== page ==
Local Superior Movers
How To Play Backgammon - Moving Your Backgammon Chips
When you are ready to play backgammon, after setting up your backgammon chips and understanding the board, it can be just as confusing as learning the set up of the board itself. There are specific rules to playing backgammon and this article is going to show you just how to begin your first game. After setting up the board, choosing which backgammon chips you will use, black, or white, and you are ready to play; it is time to grab the dice. Each player rolls one dice to determine who goes first. Depending upon how you decided to play, the first player will either use that roll for his or her move, or they will roll again. When it comes to moving your backgammon chips, there are a few things to keep in mind.
First of all, you will always move forward, never backwards. However, keep in mind that you will be moving against your opponent and vice versa. Your goal is to move your chips to your inner board. Now how you move your backgammon chips will be determined your dice roll. Now since you have two dice, you have two choices.
Each number will represent one point. For example, if you roll a 5 and a 3, the 5 represents five points, the 3 represents three points on the board. Now, for you this could mean moving two backgammon chips or one, depending on your strategy and availability. In other words, you can move one of your chips five points and another one of your pieces three points. On the other hand, you can even opt to move one dice eight points if you have an open path. Now determining an open path is a little more difficult. The main thing to be watchful for is a point that has more than two of your opponent’s chips on it, which means a block, you cannot move your chips onto this spot. The only points your chips can land on are those containing your own chips, vacant, or those with just one of your opponents chips on them. If you have no legal moves, you have to forfeit your turn. In some cases, you may be able to legally move one chip, but not others, you will have to take this move.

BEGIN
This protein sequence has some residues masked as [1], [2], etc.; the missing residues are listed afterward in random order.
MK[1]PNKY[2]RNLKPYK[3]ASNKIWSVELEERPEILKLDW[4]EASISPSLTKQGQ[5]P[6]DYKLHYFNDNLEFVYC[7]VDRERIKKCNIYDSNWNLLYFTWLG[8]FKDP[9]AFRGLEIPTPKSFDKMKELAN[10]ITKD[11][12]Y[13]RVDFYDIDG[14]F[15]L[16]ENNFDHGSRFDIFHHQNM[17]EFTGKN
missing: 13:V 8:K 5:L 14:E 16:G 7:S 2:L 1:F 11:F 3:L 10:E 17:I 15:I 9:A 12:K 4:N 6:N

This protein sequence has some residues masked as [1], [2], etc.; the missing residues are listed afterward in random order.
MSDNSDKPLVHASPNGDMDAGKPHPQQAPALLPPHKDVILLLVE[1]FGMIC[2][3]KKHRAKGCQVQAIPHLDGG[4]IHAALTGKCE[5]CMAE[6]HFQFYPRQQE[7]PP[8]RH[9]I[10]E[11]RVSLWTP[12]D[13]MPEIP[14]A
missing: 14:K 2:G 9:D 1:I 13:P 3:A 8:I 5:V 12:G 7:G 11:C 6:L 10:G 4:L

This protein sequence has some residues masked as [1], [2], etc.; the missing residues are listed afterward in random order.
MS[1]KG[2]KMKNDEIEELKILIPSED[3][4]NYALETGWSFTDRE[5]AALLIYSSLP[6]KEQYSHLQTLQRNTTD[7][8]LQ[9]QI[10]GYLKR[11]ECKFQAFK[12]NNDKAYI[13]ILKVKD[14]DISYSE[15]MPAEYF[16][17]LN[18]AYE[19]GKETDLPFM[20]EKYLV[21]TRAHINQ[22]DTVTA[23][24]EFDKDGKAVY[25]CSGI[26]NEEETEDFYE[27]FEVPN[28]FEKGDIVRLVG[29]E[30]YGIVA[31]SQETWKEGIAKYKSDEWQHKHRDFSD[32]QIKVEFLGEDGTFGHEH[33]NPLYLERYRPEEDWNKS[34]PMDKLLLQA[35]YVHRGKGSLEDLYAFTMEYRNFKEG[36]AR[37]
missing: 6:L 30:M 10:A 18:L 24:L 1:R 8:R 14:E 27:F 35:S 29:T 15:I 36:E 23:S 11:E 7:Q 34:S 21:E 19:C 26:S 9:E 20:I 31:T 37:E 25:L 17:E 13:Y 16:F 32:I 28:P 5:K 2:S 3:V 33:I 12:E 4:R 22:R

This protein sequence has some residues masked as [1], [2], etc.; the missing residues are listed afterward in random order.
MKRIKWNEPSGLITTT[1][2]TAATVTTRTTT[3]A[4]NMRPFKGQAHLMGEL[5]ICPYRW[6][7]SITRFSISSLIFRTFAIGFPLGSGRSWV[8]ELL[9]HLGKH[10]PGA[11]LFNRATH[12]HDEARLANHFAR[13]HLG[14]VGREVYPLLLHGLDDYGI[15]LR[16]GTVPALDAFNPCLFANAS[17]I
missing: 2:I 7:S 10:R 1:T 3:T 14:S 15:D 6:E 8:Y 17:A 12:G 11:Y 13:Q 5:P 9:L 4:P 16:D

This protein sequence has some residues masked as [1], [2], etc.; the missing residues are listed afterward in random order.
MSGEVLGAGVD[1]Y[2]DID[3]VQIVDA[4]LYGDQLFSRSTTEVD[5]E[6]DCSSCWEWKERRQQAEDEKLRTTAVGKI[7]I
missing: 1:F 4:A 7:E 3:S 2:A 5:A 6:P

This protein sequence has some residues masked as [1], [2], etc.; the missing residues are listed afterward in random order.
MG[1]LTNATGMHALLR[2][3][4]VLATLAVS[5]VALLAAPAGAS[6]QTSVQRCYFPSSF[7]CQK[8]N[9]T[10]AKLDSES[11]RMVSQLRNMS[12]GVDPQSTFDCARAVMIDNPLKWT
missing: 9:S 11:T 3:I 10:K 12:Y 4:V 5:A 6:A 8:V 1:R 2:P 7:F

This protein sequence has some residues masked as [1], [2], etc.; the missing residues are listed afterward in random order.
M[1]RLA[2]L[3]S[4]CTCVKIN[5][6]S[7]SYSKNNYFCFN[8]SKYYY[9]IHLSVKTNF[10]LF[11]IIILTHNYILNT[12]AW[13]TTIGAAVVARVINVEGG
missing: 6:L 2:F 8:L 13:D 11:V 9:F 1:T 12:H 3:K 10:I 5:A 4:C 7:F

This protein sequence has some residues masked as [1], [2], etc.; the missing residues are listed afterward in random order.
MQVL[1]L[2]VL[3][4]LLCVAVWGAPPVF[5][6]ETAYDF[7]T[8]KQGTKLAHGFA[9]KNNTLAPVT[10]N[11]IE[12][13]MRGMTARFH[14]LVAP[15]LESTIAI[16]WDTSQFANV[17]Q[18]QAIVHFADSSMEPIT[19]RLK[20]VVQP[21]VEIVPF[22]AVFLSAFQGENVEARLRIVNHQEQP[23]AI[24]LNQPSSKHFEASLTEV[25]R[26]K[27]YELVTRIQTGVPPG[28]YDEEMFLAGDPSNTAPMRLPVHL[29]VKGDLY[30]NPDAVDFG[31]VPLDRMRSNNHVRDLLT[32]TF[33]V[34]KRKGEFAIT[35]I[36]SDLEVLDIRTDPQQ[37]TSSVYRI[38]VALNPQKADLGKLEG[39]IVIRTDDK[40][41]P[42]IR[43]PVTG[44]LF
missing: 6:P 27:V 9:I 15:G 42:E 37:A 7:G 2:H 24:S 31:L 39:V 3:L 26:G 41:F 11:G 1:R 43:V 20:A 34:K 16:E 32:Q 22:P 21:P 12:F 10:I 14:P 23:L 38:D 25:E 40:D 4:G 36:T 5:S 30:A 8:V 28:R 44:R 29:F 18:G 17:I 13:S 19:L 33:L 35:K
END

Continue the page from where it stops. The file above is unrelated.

Now a special case is when you roll doubles with the dice. In other words, if you were to roll two threes, you would have a variety of options available for moves. In this instance, you could move backgammon chips as followed: - One chip twelve points - Two chips six points (per chip) - One chip nine points, as well as one chip three points - Two chips three points (per chip), as well as another chip six points - Four chips three points (per chip) Now, you will notice above when I mentioned your backgammon chips can land on a space occupied by only one of your opponents chips. This chip is referred to as a blot, you landing on it constitutes an attack. Now, when you have landed on a point with your opponents chip on it, the chip will then need to be removed from the board. It is placed on the bar in the center of the board. Now what is good about the blot is the fact that your opponent cannot make any other moves until they can legally move the blot from the center piece and it can only be moved into the inner board, which is like them starting all over again. The bad part of the blot is the fact that it can happen to you as well. To win the game, you must have all your pieces on your inner board. This means they must all be on your one through six points.
Then you can begin the “bear off” part of the game, which is essentially removing your pieces from the board on your rolls. The first person to rid all of their backgammon chips from the board wins. You can obtain a double victory, however, if your opponent fails to bear any of their chips off the board. Now, to the name of the game, if your opponent has not reached the bear off phase and there are still any blots sitting on the bar or any chips within your side of the inner table, you are awarded Backgammon, which is a triple victory.
Local Superior Movers Articles
Local Superior Movers Books
Local Superior Movers